1. The world needs more Aunt Mikey’s. My Aunt Carmen was my inspiration as well as many of my many cousins. I think some of it may be generational, which is not to say that there are not people like our Aunt’s around anymore. Just that we are so freaking busy with “life” that we forget to be caring people first and foremost.

    Liked by 2 people

    • I agree on both points! The world does need more people like my Aunt Mickey and your Aunt Carmen, and I think that sometimes we are just so busy now that we forget how important it is to follow their example. All we can do is make an honest effort to try!

      Liked by 1 person

  2. One of the good ones, undoubtedly, Ann. I wonder if that is true, that one can, as it were, die of a broken heart, of a certain emotional emptiness? I have heard it said as much many times, and people seem convinced it is so. How terribly sad.

    Liked by 1 person

    • I’ll never know, I guess, but my Aunt Mickey definitely believed it. I think the key might have been that she was a “sickly” child living in an orphanage, in that she wasn’t given the love and attention that might have helped her fight to live, but I’m not sure. As for Aunt Mickey, yes, she was definitely one of the good ones! Thanks for your comment…

      Liked by 1 person

  3. She is a wonderful example that we should all emulate. I always say that I won’t leave many worldly things behind, but I’d rather leave smiles & happy memories like your Aunt Mickey!

    Liked by 2 people

  4. I think every family should have an Aunt Mickey. It makes all of us feel better as individuals and collectively as a family. Your Aunt sounds like the real deal, genuine and happily engaged with life. What more can one ask for?..:)

    Liked by 1 person

  5. This is such an important reminder that those people we remember most with fondness and love are those who simply were kind to us and made us feel special, not necessarily those who accomplished great things with their lives. She sounds like such a lovely person.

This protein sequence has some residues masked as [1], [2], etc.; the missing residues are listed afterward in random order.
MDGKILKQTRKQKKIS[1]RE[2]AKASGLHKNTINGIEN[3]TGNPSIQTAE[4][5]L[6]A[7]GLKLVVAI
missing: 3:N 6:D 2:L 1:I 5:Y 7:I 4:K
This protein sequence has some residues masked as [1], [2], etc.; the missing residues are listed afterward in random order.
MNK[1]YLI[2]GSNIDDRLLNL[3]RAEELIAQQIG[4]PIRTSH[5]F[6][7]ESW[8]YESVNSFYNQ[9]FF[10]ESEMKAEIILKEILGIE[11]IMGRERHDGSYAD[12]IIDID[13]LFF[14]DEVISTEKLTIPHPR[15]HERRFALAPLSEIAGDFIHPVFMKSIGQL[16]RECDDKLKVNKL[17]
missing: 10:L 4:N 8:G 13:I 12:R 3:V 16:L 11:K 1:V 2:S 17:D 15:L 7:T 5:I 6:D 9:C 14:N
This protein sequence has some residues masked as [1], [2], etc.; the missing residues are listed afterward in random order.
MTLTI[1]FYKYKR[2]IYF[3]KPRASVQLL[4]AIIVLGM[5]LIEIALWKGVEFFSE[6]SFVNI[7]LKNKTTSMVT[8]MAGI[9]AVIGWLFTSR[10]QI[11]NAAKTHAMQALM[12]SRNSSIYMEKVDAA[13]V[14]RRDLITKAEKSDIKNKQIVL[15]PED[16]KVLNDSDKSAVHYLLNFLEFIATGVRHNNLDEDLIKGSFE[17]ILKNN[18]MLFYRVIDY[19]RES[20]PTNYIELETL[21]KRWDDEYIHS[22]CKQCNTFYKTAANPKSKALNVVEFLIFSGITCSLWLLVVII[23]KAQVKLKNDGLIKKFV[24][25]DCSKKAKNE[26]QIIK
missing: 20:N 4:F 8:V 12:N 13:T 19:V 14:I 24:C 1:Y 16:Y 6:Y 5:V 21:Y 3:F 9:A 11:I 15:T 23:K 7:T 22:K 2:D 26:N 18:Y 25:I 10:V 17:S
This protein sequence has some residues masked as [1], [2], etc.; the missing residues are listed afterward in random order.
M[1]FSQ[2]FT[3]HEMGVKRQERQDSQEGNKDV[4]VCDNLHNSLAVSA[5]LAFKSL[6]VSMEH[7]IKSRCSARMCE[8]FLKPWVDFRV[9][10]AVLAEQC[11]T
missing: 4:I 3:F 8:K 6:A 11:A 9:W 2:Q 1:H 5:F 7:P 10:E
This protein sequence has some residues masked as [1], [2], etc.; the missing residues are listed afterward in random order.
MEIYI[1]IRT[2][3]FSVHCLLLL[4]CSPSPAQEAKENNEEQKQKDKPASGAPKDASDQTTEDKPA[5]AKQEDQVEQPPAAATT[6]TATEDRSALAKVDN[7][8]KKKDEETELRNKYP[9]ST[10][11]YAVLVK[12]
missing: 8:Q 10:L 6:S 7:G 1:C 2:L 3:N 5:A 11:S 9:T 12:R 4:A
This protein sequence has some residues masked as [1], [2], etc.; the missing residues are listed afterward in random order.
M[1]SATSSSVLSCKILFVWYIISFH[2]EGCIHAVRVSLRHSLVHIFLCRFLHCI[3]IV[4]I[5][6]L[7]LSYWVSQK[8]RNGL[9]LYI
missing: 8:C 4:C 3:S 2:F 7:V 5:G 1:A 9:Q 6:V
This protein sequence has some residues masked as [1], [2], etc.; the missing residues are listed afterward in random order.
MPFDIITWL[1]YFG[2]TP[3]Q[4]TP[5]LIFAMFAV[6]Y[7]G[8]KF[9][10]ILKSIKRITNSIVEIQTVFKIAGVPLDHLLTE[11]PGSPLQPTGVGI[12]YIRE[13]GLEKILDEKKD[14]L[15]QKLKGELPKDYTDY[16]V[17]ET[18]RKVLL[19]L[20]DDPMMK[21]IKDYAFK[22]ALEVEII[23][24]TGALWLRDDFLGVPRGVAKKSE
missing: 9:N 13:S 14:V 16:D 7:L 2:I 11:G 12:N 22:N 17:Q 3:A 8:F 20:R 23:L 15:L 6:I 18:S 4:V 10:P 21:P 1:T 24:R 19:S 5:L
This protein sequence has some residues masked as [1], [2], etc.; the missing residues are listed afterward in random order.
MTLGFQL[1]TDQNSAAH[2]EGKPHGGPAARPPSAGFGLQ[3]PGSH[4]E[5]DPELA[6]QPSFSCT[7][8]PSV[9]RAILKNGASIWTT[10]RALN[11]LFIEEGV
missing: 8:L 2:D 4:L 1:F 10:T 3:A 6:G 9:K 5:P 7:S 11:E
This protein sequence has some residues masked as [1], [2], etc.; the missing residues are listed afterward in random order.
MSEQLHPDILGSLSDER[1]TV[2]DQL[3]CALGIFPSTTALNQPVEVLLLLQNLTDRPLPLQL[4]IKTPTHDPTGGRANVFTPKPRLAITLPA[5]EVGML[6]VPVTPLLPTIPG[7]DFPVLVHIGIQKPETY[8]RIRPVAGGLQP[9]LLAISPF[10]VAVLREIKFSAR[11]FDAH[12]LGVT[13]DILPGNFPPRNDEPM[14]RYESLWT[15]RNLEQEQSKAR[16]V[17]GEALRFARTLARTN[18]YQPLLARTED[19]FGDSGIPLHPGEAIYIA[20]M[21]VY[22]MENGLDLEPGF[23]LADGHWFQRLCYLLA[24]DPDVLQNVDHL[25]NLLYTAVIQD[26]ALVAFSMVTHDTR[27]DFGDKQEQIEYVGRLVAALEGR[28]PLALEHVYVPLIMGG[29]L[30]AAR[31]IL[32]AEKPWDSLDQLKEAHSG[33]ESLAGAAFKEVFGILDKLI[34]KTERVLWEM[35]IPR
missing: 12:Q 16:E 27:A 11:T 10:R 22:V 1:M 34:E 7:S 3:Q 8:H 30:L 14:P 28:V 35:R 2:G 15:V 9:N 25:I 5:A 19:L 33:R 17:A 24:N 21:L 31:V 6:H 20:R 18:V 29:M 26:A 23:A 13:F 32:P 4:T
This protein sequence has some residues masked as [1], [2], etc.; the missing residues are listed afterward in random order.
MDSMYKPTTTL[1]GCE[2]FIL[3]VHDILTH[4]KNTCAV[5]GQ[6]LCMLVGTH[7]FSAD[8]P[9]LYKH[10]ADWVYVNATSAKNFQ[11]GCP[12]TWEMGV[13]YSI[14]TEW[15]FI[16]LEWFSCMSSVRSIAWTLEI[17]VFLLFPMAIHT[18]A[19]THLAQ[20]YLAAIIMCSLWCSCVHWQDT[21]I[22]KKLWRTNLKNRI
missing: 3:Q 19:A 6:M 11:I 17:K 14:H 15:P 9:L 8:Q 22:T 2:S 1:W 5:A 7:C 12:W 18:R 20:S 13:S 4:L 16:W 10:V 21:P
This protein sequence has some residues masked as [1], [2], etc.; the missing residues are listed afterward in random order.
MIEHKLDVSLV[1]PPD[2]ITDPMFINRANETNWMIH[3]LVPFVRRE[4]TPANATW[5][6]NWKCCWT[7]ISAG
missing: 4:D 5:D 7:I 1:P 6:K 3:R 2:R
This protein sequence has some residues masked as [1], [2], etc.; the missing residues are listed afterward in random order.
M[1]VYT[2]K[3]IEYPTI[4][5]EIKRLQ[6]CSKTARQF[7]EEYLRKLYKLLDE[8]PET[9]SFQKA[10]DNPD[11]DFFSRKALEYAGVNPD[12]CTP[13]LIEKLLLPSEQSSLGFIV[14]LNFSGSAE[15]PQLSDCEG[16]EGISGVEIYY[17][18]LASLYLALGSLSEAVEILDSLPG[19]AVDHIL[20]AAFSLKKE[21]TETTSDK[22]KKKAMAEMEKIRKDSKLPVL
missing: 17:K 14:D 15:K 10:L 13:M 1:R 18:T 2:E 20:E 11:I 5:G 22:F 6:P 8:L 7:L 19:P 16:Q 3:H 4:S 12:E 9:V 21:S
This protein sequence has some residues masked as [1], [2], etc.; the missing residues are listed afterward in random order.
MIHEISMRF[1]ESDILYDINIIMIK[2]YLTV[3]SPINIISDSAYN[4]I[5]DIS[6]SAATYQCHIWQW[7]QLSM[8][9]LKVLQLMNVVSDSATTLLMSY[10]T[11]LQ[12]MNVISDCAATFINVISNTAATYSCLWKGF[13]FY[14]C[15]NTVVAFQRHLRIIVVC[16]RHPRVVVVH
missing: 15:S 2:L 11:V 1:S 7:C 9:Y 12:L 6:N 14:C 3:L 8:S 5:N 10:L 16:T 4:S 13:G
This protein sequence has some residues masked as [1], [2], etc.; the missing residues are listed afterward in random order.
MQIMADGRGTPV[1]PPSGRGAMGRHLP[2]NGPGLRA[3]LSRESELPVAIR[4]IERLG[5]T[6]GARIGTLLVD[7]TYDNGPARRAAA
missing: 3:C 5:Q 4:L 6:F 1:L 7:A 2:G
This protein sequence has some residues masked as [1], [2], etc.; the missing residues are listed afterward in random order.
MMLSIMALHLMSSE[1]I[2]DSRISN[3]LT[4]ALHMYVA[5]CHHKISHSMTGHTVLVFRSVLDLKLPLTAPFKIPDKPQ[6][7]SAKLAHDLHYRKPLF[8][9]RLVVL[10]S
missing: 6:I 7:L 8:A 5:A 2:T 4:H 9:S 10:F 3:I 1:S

Liked by 1 person

    • Thanks, Kim! She really was, just because of how she treated people. She was already retired by the time I came along, and I couldn’t even tell you what she did for a living, or what she looked like when she was young. But I do know how she treated people, how she appreciated life even though hers had been tough in many ways, and that I would really like to be more like her than most people I know!

      Liked by 1 person

  6. Oh I wish I had known her. She sounds, and your post is, inspiring. She reminds me of my favorite grandmother, who is my role model now that I’m a grandmother. But I know I don’t come close. Wonderful post, Anne. Also, I want to let you know (and don’t be annoyed with me please) that I nominated you for a game/thingy on my blog. Absolutely zero pressure to participate, but I hope that you will answer my questions on my blog. You’ll see what I mean if you jump over to my blog. I admire you, so there you have it.

    Liked by 1 person

    • Thank you! She was inspiring, for all the right reasons!
      And thank you so much for the nomination! I have made a decision not to participate in any more blog awards or games, simply because I only post twice a week and want to focus on those posts. But I will be glad to answer questions on your blog!

      Liked by 1 person

      • Thanks. I made the same decision and am breaking it with this one and one other to come in a week or so. Or I change the rules if I think they are too cumbersome. But I got a kick out of this one.